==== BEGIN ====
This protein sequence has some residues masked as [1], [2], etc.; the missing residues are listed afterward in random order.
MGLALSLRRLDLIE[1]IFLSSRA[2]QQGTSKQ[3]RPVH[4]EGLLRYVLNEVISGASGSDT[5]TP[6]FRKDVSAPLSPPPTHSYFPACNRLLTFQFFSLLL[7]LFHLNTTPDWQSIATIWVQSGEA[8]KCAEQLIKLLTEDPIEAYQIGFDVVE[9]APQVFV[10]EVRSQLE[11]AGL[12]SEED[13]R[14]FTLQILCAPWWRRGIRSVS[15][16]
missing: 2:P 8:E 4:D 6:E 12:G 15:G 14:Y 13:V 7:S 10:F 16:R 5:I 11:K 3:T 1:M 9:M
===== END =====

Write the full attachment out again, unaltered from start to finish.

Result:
This protein sequence has some residues masked as [1], [2], etc.; the missing residues are listed afterward in random order.
MGLALSLRRLDLIE[1]IFLSSRA[2]QQGTSKQ[3]RPVH[4]EGLLRYVLNEVISGASGSDT[5]TP[6]FRKDVSAPLSPPPTHSYFPACNRLLTFQFFSLLL[7]LFHLNTTPDWQSIATIWVQSGEA[8]KCAEQLIKLLTEDPIEAYQIGFDVVE[9]APQVFV[10]EVRSQLE[11]AGL[12]SEED[13]R[14]FTLQILCAPWWRRGIRSVS[15][16]
missing: 2:P 8:E 4:D 6:E 12:G 15:G 14:Y 13:V 7:S 10:F 16:R 5:I 11:K 3:T 1:M 9:M